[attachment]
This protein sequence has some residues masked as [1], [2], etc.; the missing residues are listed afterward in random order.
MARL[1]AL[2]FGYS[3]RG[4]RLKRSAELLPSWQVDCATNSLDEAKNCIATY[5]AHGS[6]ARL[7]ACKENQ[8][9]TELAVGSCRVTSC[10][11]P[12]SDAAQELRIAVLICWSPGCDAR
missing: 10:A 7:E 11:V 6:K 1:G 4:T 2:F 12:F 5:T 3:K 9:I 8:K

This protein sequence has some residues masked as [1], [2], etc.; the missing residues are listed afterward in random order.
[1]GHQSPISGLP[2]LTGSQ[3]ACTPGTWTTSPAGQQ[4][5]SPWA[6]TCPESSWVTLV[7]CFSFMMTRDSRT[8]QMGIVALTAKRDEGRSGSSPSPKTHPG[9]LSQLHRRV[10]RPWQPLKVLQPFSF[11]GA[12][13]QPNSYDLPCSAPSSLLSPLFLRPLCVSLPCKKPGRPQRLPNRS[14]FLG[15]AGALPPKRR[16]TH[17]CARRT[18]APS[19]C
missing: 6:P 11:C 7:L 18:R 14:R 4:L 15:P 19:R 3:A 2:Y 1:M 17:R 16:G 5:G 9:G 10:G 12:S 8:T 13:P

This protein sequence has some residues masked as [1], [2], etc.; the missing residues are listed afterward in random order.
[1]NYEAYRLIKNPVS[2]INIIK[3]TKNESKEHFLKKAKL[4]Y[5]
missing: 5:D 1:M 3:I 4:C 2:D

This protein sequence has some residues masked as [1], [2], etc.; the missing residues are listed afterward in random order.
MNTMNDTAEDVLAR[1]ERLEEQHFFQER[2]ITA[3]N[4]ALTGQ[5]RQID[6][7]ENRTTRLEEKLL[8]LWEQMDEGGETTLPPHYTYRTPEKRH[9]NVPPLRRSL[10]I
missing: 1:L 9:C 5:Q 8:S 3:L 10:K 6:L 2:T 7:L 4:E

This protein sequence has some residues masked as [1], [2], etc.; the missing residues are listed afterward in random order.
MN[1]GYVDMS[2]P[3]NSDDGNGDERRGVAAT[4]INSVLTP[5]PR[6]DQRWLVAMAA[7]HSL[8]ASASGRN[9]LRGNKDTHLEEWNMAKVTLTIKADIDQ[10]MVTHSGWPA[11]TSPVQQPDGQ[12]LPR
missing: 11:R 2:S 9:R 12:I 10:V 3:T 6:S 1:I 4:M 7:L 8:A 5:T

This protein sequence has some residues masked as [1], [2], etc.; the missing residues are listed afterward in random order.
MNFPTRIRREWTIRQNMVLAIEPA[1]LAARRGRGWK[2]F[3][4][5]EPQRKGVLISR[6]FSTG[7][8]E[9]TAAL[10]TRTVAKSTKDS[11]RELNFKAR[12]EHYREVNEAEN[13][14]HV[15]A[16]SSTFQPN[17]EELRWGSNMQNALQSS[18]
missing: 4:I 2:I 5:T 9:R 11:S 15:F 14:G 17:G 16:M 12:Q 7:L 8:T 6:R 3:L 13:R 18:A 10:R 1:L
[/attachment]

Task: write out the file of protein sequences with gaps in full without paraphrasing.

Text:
This protein sequence has some residues masked as [1], [2], etc.; the missing residues are listed afterward in random order.
MARL[1]AL[2]FGYS[3]RG[4]RLKRSAELLPSWQVDCATNSLDEAKNCIATY[5]AHGS[6]ARL[7]ACKENQ[8][9]TELAVGSCRVTSC[10][11]P[12]SDAAQELRIAVLICWSPGCDAR
missing: 10:A 7:E 11:V 6:K 1:G 4:T 2:F 12:F 5:T 3:K 9:I 8:K

This protein sequence has some residues masked as [1], [2], etc.; the missing residues are listed afterward in random order.
[1]GHQSPISGLP[2]LTGSQ[3]ACTPGTWTTSPAGQQ[4][5]SPWA[6]TCPESSWVTLV[7]CFSFMMTRDSRT[8]QMGIVALTAKRDEGRSGSSPSPKTHPG[9]LSQLHRRV[10]RPWQPLKVLQPFSF[11]GA[12][13]QPNSYDLPCSAPSSLLSPLFLRPLCVSLPCKKPGRPQRLPNRS[14]FLG[15]AGALPPKRR[16]TH[17]CARRT[18]APS[19]C
missing: 6:P 11:C 7:L 18:R 14:R 4:L 15:P 19:R 3:A 2:Y 1:M 17:R 16:G 5:G 9:G 10:G 12:S 8:T 13:P

This protein sequence has some residues masked as [1], [2], etc.; the missing residues are listed afterward in random order.
[1]NYEAYRLIKNPVS[2]INIIK[3]TKNESKEHFLKKAKL[4]Y[5]
missing: 5:D 1:M 3:I 4:C 2:D

This protein sequence has some residues masked as [1], [2], etc.; the missing residues are listed afterward in random order.
MNTMNDTAEDVLAR[1]ERLEEQHFFQER[2]ITA[3]N[4]ALTGQ[5]RQID[6][7]ENRTTRLEEKLL[8]LWEQMDEGGETTLPPHYTYRTPEKRH[9]NVPPLRRSL[10]I
missing: 1:L 9:C 5:Q 8:S 3:L 10:K 6:L 2:T 7:L 4:E

This protein sequence has some residues masked as [1], [2], etc.; the missing residues are listed afterward in random order.
MN[1]GYVDMS[2]P[3]NSDDGNGDERRGVAAT[4]INSVLTP[5]PR[6]DQRWLVAMAA[7]HSL[8]ASASGRN[9]LRGNKDTHLEEWNMAKVTLTIKADIDQ[10]MVTHSGWPA[11]TSPVQQPDGQ[12]LPR
missing: 11:R 2:S 9:R 12:I 10:V 3:T 6:S 1:I 4:M 7:L 8:A 5:T

This protein sequence has some residues masked as [1], [2], etc.; the missing residues are listed afterward in random order.
MNFPTRIRREWTIRQNMVLAIEPA[1]LAARRGRGWK[2]F[3][4][5]EPQRKGVLISR[6]FSTG[7][8]E[9]TAAL[10]TRTVAKSTKDS[11]RELNFKAR[12]EHYREVNEAEN[13][14]HV[15]A[16]SSTFQPN[17]EELRWGSNMQNALQSS[18]
missing: 4:I 2:I 5:T 9:R 11:S 15:F 14:G 17:G 16:M 12:Q 7:L 8:T 6:R 3:L 13:R 18:A 10:R 1:L